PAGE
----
Disaster Risk Reduction Plans for Poor Communities

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SEATTLE — Following devastating earthquakes and floods, Mexico, Kyrgyzstan, Cameroon and other countries decided to change the way they think about disaster risk reduction. These nations are not alone; a recent article in The Huffington Post highlighted the organization UNOPS as advocating for countries to turn their attention to preventative measures, rather than ways to clean up the damage afterward.

This reaction follows the Sendai Framework for Disaster Risk Reduction 2015-2030, a non-binding, 15-year agreement endorsed by the U.N. General Assembly. The framework considers the social, environmental and economic conditions of each country and outlines four general strategic goals: assessing risk and preparing for the event of a disaster, strengthening partnerships between countries, accruing public and private investment toward any disaster risk reduction measures and putting systems into place for recovery and reconstruction.

The organization Practical Action, an NGO with the primary focus on helping poor nations and communities reduce their risk to natural disasters, estimates that disasters affected three billion people between 2010 and 2012 alone. According to the 2015 Global Assessment Report on Disaster Risk Reduction, the impact on human lives is overwhelmingly skewed toward low and middle-income countries and equivalent to the amount of damage that diseases such as tuberculosis can cause.

Governments and organizations believe the most effective way to reach these goals is managing the (often predictable) risks before the disaster. This approach has already taken root in several countries:

Mexico

After a devastating earthquake that shook Mexico City in September of 1985, taking 5,000 lives and leaving millions more homeless, Mexico established the National Civil Protection System. The system uses seismic sensors to broadcast early warnings via radio signal from seismic alert systems. Currently, 8,200 of these systems are spread across the country. Families who hear the warning typically have 30-60 seconds to find shelter. Mexico is one of the few countries currently implementing 90 percent of the Sendai Framework.

Kyrgyzstan

UNICEF has been implementing disaster risk reduction by training children in safety practices in the event of a natural disaster. In a country where earthquakes, mudslides and floods can occur without warning, the children are learning from preschool what action they should take. Rather than panicking in the event of a flood, the children know to return home immediately to their parents. In some instances, the children even tell their parents what to do. UNICEF and partnering local governments hope that this will create a “culture of safety” that is continuous.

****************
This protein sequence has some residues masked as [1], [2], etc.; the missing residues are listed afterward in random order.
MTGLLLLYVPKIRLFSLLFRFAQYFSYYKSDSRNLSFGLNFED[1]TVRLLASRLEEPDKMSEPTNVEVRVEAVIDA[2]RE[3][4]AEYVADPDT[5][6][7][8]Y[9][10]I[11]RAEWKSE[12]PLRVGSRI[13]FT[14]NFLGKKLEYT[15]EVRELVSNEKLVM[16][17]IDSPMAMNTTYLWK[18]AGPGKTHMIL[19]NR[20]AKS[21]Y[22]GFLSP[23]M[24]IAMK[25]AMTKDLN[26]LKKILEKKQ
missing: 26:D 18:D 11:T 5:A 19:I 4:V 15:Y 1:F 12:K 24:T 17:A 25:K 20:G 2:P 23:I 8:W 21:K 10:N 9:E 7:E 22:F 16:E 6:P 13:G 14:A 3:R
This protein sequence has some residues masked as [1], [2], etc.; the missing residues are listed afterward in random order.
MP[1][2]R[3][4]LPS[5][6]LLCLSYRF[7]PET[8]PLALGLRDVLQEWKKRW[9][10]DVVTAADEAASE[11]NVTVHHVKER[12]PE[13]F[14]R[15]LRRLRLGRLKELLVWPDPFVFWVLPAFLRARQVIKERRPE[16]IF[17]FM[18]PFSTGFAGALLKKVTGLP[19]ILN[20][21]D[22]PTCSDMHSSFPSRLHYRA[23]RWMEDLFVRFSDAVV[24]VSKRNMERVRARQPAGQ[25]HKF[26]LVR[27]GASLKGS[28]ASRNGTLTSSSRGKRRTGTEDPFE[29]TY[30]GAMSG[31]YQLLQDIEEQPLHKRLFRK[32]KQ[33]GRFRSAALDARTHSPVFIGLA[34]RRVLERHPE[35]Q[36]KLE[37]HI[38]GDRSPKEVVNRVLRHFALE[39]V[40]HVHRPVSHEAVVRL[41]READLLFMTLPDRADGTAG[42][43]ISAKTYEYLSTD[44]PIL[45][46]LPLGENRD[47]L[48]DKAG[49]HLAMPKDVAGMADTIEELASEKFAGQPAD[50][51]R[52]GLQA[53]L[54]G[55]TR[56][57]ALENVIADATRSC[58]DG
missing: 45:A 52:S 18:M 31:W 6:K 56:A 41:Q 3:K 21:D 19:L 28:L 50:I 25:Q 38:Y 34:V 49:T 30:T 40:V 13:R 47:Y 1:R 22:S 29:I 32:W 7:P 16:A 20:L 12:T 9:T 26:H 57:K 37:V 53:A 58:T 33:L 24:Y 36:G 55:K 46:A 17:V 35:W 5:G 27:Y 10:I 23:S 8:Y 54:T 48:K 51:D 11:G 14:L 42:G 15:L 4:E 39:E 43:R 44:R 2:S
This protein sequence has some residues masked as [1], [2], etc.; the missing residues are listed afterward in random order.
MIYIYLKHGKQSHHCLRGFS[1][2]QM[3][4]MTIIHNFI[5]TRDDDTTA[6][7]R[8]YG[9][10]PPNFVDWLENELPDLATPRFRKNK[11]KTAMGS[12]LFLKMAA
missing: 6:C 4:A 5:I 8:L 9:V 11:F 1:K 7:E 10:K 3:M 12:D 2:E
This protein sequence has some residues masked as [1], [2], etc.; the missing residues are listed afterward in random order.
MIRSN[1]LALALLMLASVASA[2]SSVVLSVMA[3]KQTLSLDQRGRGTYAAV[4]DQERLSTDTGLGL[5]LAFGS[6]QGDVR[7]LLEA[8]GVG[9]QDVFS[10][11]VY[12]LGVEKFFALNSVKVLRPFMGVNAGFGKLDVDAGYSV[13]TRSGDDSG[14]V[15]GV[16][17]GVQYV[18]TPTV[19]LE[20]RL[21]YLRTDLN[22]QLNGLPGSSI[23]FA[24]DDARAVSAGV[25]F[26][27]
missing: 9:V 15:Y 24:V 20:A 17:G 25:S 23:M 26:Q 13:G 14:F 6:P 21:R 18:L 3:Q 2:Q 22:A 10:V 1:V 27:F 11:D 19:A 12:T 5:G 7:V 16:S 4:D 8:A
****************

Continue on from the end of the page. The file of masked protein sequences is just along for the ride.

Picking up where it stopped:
Nepal

The NGO Practical Action has been working with communities in Nepal to improve the structures of its buildings. As part of the project, the organization reinforced schools with fiberglass, a strong yet low-cost alternative to traditional iron supports. It also trained masons to build homes that would withstand earthquakes, since the country sits on a fault line. The 1,300 homes and schools constructed under these guidelines in the Kaski district in Western Nepal remained standing after a 7.8 magnitude earthquake. The organization is also working to install smoke hoods in newly constructed houses to protect families from fatal smoke inhalation.

Bangladesh

Floods claim the lives of more than 700 people per year in Bangladesh. Part of the problem lies with the unsteady structure of houses traditionally built out of wood. Practical Action has been teaching communities to build their homes from brick and has introduced a variety of innovations. Among them include fastening the walls firmly to a “skeleton” of bamboo poles, raising the house up above ground level on a “plinth” made from stone, soil, and cement and placing “water-thirsty plants” in the house to suck up any extra water. The organization has also elevated and built 160 wells above the reach of stagnant and contaminated flood water.

Cameroon

Cameroon’s frequent flooding left 11,000 people dead between 2010 and 2015, not only from direct impact by the floods but also from the diseases that spread as a result. Garbage left on the street in slum neighborhoods, when combined with the stagnant water left over from the floods, creates a breeding ground for cholera, typhus and the mosquitos that carry malaria. In Southern Cameroon, Nkolbikok volunteers established a community sanitation program, coming together once every two weeks to clear away garbage buildup. Local NGOs have also helped the community put in fountains for clean drinking water and improve the latrines.

The Sendai Framework aims to significantly reduce the lives lost in and after floods, earthquakes, mudslides, fires and other disasters by 2030. It will also reduce economic impact and damage to important facilities such as schools and healthcare centers.

Emilia Otte

Photo: Flickr

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Emilia Otte

Emilia lives in Poughkeepsie, NY. Her academic interests include English and Italian. Emilia use to row Varsity Crew in high school.

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